Induction chemo beneficial in locally advanced pancreatic CA

July 17, 2012
Induction chemo beneficial in locally advanced pancreatic CA
For most patients with locally advanced pancreatic carcinoma (LAPC), induction with a combination of gemcitabine and oxaliplatin (GEMOX) followed by chemoradiotherapy (CRT) is feasible, resulting in clinical benefit, a chance of resectability, and improved survival, according to a study published online July 6 in Cancer.

(HealthDay) -- For most patients with locally advanced pancreatic carcinoma (LAPC), induction with a combination of gemcitabine and oxaliplatin (GEMOX) followed by chemoradiotherapy (CRT) is feasible, resulting in clinical benefit, a chance of resectability, and improved survival, according to a study published online July 6 in Cancer.

Francesco Leone, M.D., of the University of Turin in Candiolo, Italy, and colleagues conducted a single-institution study involving 39 patients with LAPC who were treated with GEMOX induction, followed by twice weekly, with concurrent radiotherapy for those who did not progress.

The researchers found that induction and maintenance treatments were well tolerated. Twenty-nine patients obtained disease control, two progressed after GEMOX induction therapy, and a further seven patients progressed after CRT. Median progression-free survival (PFS) at a median of 13 months of follow-up was 10.2 months, but varied from 9.1 months in those with unresectable disease to 16.6 months in those who were borderline resectable (P = 0.056). The median overall survival was 16.7 months, ranging from 13.3 for patients with unresectable disease to 27.8 for those with borderline resectable disease (P = 0.045). Following treatment, 11 patients were able to undergo a successful resection; this was associated with significantly improved PFS (19.7 versus 7.6 months) and median overall survival (31.5 versus 12.3 months), compared with nonresected patients.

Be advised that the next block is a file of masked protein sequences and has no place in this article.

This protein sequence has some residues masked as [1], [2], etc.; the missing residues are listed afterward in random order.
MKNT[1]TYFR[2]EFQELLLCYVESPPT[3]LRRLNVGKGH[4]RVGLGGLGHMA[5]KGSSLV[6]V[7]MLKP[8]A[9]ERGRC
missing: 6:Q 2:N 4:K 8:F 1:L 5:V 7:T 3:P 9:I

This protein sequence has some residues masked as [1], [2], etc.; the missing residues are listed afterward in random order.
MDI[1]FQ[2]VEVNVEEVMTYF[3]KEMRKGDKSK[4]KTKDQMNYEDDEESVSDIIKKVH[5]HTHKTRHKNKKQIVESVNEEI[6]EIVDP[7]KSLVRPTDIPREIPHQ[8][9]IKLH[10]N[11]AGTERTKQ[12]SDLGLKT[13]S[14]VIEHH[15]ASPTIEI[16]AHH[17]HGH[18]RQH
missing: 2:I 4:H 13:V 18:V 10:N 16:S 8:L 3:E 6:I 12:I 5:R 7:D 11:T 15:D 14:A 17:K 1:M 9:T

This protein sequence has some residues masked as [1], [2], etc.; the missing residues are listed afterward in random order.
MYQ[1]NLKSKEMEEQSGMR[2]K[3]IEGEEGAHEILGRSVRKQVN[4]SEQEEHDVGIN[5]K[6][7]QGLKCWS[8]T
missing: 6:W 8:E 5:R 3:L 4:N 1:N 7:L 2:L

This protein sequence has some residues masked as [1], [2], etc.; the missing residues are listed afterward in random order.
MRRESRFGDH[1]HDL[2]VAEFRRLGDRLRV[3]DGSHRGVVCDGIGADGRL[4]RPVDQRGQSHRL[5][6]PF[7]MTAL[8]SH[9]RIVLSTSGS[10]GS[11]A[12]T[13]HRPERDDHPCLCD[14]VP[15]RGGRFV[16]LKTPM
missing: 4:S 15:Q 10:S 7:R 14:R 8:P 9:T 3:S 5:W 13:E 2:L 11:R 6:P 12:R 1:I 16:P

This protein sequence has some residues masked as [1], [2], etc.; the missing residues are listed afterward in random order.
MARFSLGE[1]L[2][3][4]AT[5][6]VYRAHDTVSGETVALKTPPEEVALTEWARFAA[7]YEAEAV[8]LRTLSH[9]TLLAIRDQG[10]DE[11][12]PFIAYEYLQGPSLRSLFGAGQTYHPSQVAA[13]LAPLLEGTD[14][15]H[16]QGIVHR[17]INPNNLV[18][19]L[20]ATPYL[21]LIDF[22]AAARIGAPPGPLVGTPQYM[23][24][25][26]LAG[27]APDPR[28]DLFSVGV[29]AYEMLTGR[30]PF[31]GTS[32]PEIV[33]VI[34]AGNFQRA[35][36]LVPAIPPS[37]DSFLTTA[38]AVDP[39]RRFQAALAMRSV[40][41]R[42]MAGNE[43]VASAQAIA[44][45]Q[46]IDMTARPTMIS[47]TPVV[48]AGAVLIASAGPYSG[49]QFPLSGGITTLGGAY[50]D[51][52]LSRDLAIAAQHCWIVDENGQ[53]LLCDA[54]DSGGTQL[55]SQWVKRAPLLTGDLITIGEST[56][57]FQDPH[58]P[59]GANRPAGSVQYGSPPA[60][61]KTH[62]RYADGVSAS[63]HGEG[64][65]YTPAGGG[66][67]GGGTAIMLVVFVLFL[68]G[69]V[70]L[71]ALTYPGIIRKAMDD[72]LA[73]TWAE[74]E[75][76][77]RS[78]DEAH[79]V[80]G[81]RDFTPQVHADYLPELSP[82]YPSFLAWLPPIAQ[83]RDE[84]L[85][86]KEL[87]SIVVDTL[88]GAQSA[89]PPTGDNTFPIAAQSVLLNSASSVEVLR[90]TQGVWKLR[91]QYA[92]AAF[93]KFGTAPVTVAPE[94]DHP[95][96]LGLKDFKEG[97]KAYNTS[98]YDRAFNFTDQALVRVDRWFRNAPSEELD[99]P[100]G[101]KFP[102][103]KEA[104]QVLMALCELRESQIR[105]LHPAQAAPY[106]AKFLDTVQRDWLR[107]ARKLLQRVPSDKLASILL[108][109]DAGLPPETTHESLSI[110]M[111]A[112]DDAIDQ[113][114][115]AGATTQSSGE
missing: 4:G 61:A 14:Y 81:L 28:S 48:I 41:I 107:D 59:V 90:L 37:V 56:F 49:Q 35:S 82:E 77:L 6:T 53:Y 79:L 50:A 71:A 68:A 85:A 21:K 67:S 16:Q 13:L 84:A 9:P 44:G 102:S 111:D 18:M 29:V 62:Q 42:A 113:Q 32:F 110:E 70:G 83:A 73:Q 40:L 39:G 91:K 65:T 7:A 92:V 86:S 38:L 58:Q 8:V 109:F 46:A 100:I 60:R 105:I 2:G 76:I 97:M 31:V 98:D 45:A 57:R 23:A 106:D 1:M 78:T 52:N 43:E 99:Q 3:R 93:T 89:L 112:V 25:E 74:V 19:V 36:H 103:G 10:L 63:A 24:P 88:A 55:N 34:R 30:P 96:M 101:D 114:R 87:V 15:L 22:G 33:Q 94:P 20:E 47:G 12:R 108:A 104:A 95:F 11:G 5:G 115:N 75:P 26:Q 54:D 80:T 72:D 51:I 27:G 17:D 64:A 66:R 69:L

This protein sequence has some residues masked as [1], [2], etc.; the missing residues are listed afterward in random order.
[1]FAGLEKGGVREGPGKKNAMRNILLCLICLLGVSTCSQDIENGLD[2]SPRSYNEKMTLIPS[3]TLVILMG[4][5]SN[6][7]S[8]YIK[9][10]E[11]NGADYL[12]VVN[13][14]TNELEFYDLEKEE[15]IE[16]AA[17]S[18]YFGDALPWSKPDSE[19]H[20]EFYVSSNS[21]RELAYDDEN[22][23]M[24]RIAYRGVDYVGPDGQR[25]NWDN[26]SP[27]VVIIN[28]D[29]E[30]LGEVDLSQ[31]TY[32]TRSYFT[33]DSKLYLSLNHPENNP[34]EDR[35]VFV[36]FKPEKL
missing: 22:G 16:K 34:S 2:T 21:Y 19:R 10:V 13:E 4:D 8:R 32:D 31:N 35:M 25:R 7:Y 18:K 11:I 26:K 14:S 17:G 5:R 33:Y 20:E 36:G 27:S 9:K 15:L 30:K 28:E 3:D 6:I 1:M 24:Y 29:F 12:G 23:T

"In conclusion, a regimen of with GEMOX followed by gemcitabine-based CRT for LAPC is feasible and well tolerated," the authors write. "A high disease control rate and are achievable in most patients."

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